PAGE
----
Cos&#236; fan tutte, Theatre Royal, Glasgow<br>English Concert/I Fagiolini, Victoria and Albert Museum, London<br>Songs of Wars I Have Seen, Queen Elizabeth Hall, London

Scottish Opera's take on Mozart's tale of female fickleness (and male foolishness) is sexy and alluring

Sumptuously costumed in the tight-trussed corsets and military breeches of the cusp of the 20th century, flushed with the impetuosity of youth and acrid with the cynicism of experience, David McVicar's Scottish Opera production of Così fan tutte is as sad as it is sexy.

Mozart's most modern opera is as much about the foolishness of young men as it is about the susceptibility of young women to extravagant romantic gestures. And if anyone knew about the business of falling in love with one sister then marrying another, it was Mozart.

Much like McVicar's La traviata, this is a staging of delectable details. Six silent actors move unobtrusively, serving drinks or playing billiards in the bar where Don Alfonso (Peter Savidge) makes his wager with Ferrando (Joel Prieto) and Guglielmo (Ville Rusanen). Their characters are quickly drawn: the young men arrogant and competitive yet wary enough to hesitate before accepting the bet; their mentor and adversary still vulnerable enough to be stung by a passing jibe at his age. Through the windows of this masculine sanctuary, the Faraglioni Rocks of the island of Capri can be seen in the distance. They're more than a touristic detail in Yannis Thavoris's handsome sets. They're the rocks that Fiordiligi (Violet Noorduyn) later points to as a symbol of her fidelity in "Come scoglio".

Just as Ferrando and Guglielmo idealise their lovers, so do Fiordiligi and Dorabella (Caitlin Hulcup). All four are impossibly naive, and much of Mozart's Act I music can be taken as a parody of the traditional lovers' lexicon: the sobs, the vows, the proud declarations. While McVicar plays with the girls' lockets, giving a foretaste of the coming confusion, Despina (Marie McLaughlin) bustles in: a regular Scottish wifey with a low regard for girls who don't recognise a mangle, and a natty way of extinguishing cigarettes with her apron. Despatched to battle, the soldiers are repackaged as moustachioed Turks; the dense foliage of the warm summer evening descends and the wooing and wounding begins.

Though Noorduyn is short-breathed in florid passages, she's an expressive and sympathetic Fiordiligi. Hulcup's transformation from would-be vamp to shamed ingénue – Guglielmo's angry seduction of Dorabella veers towards date rape – is superbly handled. Rusanen's bright, incisive baritone is a strong foil to Prieto's sweet and persuasive tenor (the find of Scottish Opera's season). Directed from the fortepiano by Tobias Ringborg, the orchestral playing is bold and imaginatively coloured, with a wild overture, consistently excellent work from the bassoons, spiky strings, pleasingly dry kettledrums, a languid, velvety pianissimo in Prieto's "Un aura amorosa", and a lovely clarinet solo in Noorduyn's "Per pietà". Cupid's nose may be bloodied by the end but this is an alluring and perceptive production.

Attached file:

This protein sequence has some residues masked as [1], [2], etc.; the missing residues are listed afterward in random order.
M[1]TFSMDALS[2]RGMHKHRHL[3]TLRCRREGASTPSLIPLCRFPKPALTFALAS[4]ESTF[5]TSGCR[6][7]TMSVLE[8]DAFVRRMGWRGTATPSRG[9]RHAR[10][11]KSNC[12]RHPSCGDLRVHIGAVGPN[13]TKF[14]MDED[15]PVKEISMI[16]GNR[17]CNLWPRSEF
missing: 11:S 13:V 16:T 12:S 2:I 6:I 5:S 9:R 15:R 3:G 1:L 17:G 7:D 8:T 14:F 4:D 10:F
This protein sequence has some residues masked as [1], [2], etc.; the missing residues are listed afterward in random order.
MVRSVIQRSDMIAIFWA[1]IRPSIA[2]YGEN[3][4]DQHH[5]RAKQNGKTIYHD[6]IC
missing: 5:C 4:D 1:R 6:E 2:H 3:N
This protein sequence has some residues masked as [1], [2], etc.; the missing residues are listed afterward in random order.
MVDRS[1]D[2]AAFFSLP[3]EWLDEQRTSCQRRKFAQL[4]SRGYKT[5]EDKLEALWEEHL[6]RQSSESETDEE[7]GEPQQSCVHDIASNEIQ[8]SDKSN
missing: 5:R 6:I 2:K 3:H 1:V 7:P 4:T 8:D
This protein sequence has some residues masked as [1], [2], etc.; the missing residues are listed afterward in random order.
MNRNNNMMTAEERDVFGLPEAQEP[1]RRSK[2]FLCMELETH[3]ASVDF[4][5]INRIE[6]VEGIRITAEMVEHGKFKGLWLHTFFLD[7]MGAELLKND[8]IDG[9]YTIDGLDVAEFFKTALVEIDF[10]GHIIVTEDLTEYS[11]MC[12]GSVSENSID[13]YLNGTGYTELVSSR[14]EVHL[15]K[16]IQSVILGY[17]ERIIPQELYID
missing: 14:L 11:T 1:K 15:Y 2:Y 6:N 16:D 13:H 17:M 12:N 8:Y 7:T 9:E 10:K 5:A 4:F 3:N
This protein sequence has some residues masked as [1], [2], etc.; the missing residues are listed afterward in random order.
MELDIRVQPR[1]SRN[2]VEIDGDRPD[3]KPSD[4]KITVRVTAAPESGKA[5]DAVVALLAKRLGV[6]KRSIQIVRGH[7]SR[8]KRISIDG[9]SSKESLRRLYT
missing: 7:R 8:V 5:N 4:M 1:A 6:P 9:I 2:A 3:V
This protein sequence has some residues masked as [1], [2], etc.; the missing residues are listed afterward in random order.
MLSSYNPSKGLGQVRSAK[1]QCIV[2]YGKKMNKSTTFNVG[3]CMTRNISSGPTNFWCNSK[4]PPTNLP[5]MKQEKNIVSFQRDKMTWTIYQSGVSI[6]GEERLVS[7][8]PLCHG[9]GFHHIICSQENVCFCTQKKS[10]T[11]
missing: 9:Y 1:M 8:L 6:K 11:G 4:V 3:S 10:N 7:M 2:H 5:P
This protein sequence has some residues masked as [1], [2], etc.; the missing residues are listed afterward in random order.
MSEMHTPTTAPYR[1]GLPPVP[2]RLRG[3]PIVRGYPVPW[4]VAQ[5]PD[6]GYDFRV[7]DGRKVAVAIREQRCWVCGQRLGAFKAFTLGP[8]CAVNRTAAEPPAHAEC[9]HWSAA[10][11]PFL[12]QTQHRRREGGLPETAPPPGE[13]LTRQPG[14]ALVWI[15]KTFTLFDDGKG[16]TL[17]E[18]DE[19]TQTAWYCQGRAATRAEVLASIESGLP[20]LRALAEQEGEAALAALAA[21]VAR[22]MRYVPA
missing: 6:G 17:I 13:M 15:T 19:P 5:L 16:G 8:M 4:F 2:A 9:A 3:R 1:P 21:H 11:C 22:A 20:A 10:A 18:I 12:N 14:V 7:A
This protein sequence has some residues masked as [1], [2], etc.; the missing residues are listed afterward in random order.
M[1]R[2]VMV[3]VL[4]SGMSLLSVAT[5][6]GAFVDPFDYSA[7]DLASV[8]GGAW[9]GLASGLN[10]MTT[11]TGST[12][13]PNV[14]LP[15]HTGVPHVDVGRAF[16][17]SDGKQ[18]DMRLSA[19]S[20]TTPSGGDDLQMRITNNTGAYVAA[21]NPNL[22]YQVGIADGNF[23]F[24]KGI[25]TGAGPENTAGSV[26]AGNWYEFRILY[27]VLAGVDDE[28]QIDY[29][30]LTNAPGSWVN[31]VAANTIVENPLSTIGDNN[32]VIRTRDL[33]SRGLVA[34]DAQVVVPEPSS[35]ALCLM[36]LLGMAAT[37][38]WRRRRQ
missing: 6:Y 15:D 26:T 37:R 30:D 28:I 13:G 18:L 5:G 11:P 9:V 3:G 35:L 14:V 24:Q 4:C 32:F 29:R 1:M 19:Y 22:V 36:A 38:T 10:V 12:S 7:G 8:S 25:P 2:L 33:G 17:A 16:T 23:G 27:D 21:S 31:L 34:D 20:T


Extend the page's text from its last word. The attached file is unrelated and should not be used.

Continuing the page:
The English Concert's residency at the Victoria and Albert Museum opened with more broken hearts. I Fagiolini were the guest artists for this programme of Monteverdi madrigals, which ranged from the light-as-air "Chiome d'oro" to the anguished a capella setting of "Sfogava con le stelle", and on to one of the very greatest works of 17th-century Venice, "Hor che'l ciel e la terra". Led by Walter Reiter, the instrumental playing was as assured as the singing. I could have done without the Hamalot choreography of "Gira il nemico", let alone the stray sounds of a piano from somewhere in the museum. But gosh, it's a treat to hear a performance this good, in an interesting venue, for free.

First seen in Paris, Heiner Goebbels's Songs of Wars I Have Seen made its belated debut at the Southbank Centre. An intoxicating blend of electronica, readings from Gertrude Stein's memoirs of Vichy France, Matthew Locke suites and rhapsodic solos for baroque (Orchestra of the Age of Enlightenment) and modern (London Sinfonietta) instruments, its beauty and intelligence are diminished by the rather clunky device of separating female and male performers on stage to illustrate domestic and military life. (I doubt the gender divide was that straightforward under German occupation.) Extracted from Surrogate Cities, Goebbels's Suite for Sampler plays a similar game, weaving chaconne-like basslines and time-worn recordings of a Jewish cantor through a collage of jazz, counterpoint and musique concrète. More, please.

'Così fan tutte' (0870 060 6647) to 30 May, then touring